Personal injury lawyers know that establishing who was at fault is the cornerstone of any personal injury case. If you (the plaintiff) were not at fault, your chances of getting a high settlement are high. This may not be the case if you were even 1% at fault. Therefore, you need to understand how fault is determined.
Who determines liability?
Personal injury law states that the circumstances of the case determine fault in most cases. Personal injury lawyers in Ottawa know this. Most plaintiffs and defendants have liability insurance. This means that the insurance company tends to determine who was at fault and make the payout accordingly.
If neither you, the defendant, the personal injury lawyers, or the insurance company can determine who was at fault, your personal injury case will likely go to court. A judge and jury will then determine who was at fault.
When using negligence to determine fault
Most personal injury claims result because of the negligence of one person. A person acts negligently when he or she fails to act with the same duty of care that a reasonable person in his or her situation would and when that negligence harms another person. There are some legal elements that must be proven to establish negligence:
● Duty – the defendant has a legal duty to act in a certain way and with a certain degree of reasonable care towards the plaintiff.
● Breach – you must be able to prove that the defendant breached his or her legal duty.
● Causation – your injuries must be the result of the defendant’s carelessness.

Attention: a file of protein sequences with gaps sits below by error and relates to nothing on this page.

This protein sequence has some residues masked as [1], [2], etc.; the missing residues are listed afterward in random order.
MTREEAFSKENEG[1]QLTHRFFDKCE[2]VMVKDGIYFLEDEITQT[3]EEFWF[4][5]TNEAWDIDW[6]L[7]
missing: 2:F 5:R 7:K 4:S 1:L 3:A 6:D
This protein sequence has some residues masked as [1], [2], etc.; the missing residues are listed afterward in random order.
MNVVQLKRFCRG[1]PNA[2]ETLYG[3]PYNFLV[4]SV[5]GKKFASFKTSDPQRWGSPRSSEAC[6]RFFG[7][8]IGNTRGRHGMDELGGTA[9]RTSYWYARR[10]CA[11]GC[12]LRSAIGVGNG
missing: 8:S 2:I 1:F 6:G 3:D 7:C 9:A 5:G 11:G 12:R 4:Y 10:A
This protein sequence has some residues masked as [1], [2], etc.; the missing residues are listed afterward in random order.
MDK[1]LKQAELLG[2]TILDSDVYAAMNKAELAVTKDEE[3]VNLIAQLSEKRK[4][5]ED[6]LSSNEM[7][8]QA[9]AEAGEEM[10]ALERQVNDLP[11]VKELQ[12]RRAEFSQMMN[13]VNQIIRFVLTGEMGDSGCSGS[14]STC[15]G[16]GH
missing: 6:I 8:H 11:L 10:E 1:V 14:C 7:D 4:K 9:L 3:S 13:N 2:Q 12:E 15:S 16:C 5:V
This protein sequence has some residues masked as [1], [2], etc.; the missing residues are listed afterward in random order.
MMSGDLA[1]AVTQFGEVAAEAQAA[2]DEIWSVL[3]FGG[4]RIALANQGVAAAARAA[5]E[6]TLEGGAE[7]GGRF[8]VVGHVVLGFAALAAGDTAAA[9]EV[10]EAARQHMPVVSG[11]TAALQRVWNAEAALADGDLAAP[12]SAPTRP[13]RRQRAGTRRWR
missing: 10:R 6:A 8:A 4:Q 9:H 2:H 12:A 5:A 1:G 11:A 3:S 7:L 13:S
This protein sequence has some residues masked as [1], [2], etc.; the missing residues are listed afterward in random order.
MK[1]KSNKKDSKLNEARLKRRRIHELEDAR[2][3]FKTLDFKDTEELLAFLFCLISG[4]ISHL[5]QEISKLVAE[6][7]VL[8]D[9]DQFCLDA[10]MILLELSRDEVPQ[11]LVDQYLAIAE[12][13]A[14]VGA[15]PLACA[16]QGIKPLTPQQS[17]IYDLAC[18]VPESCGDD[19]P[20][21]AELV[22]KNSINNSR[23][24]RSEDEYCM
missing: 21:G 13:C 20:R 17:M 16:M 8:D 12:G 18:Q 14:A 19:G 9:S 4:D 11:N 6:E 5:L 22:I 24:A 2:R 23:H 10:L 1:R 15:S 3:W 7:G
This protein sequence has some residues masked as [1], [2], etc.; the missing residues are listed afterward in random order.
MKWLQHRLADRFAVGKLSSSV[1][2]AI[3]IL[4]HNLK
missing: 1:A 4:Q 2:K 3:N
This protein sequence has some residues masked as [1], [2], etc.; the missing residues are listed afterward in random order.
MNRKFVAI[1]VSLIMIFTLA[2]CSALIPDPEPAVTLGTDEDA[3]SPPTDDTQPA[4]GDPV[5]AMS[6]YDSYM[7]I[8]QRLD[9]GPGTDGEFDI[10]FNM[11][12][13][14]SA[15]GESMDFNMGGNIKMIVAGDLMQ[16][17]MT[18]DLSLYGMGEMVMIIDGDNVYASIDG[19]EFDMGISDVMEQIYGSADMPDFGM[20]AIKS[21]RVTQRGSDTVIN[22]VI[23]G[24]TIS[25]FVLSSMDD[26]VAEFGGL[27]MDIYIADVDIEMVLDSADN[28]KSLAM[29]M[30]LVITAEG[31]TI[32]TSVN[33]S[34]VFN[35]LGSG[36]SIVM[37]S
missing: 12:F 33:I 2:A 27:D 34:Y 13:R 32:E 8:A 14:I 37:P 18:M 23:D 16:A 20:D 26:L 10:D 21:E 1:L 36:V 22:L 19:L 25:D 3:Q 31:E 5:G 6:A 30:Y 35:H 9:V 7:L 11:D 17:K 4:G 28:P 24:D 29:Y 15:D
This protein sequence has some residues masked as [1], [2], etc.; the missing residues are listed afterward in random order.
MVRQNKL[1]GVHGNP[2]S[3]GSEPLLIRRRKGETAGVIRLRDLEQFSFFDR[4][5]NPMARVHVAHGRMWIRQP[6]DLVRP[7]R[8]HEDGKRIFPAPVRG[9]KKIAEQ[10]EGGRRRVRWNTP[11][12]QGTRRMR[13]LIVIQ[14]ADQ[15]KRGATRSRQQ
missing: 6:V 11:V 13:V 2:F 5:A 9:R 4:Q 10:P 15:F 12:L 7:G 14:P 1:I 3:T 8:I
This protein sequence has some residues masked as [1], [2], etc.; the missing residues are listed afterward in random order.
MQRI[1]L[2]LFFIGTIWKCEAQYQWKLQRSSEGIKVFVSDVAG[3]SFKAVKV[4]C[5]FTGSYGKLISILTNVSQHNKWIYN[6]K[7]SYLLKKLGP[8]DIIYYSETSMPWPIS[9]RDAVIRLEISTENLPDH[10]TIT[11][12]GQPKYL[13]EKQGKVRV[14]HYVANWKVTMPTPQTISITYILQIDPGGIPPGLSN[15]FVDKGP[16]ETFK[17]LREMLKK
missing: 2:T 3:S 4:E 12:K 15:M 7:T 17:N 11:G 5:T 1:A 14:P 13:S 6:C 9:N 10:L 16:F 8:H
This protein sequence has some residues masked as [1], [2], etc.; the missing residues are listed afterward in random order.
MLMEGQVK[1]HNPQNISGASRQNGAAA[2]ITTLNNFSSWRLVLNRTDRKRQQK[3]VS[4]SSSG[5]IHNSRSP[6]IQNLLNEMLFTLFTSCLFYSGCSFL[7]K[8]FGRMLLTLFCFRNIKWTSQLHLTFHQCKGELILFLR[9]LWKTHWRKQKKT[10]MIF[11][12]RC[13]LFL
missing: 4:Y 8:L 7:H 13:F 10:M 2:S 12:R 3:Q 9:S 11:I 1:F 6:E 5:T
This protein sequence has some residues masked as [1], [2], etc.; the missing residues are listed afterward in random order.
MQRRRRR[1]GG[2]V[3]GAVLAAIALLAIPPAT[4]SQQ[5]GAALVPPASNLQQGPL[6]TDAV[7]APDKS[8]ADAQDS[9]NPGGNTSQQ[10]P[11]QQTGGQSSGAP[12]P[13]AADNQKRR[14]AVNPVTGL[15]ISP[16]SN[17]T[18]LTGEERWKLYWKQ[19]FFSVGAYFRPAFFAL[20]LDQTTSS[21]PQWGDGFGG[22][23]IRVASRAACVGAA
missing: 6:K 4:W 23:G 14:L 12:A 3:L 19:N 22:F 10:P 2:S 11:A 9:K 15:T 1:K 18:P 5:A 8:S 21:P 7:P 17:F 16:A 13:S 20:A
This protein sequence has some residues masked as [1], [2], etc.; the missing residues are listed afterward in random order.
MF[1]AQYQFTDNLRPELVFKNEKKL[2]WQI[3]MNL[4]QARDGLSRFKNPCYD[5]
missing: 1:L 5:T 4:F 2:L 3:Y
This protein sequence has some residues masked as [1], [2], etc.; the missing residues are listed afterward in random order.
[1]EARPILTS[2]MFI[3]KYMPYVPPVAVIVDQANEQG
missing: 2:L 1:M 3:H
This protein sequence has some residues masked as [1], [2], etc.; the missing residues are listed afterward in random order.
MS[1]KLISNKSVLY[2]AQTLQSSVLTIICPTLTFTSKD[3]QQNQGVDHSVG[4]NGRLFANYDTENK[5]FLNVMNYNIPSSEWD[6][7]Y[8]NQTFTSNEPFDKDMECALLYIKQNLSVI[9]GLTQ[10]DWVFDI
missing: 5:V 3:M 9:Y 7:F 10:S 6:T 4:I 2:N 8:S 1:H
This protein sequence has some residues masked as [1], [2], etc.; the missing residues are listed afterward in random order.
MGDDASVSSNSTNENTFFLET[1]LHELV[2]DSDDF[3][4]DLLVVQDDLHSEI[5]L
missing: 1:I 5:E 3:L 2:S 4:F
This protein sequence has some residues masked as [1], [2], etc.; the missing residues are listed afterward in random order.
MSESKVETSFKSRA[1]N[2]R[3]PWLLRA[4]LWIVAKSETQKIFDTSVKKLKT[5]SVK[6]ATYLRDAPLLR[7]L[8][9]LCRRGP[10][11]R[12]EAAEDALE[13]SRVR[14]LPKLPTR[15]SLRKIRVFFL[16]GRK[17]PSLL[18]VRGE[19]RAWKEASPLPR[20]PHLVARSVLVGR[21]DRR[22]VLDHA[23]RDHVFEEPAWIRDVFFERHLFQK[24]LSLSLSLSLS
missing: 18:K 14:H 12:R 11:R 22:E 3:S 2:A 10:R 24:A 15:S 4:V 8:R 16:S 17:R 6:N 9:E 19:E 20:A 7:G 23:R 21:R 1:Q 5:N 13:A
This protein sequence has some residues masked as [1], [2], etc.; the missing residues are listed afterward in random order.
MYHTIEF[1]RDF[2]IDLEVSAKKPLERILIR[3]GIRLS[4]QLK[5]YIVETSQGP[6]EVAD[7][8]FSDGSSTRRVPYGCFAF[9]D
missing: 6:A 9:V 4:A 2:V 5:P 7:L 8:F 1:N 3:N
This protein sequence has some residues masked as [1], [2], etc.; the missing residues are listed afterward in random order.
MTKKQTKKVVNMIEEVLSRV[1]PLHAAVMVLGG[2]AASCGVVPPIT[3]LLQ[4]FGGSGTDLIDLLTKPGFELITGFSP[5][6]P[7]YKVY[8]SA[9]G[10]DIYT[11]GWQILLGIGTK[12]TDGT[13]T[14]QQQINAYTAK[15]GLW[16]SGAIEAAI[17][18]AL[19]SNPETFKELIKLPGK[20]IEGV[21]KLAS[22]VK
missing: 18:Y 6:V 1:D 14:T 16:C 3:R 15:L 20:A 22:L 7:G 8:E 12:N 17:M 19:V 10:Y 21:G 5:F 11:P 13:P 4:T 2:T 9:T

● Damages – you must have incurred tangible damages.
Other ways to prove fault
You can prove that the defendant was at fault if you:
● Can establish that the defendant acted negligently on purpose
● You can prove negligence per se
● You can demonstrate that the case be covered by the ‘strict liability standard of proof
A person acts intentionally when he or she chooses to act in that way and wants the consequences to result in a certain manner. With negligence per se, the person may not have been acting intentionally and voluntarily but he or she is still held liable because he or she has an unexcused violation of a statute. You don’t need to prove negligence to win if strict liability applies.
How can you prove fault?
Your personal injury lawyer and the defendant’s insurance company will conduct a thorough investigation. They’ll collect evidence, interview everyone involved, interview witnesses, and hire experts. Police reports, journals, medical records, statements from people involved, counts as evidence.
The legal defenses
Some common defenses to use in a personal injury case are:
● Comparative fault – if you were also at fault, your settlement will be reduced by the percentage of your fault.
● Assumption of risk – you may not win if the defendant can prove that you knew beforehand that the activities you engaged in could result in your personal injuries.
● Respondeant superior – this is also referred to as employer liability. You may not be held liable for injuries sustained on the job. Your employer will be liable for these injuries.
As is evident, determining negligence in a personal injury case is not clear cut at all. This is why you need to hire a personal injury lawyer to help you get the settlement that you want and need.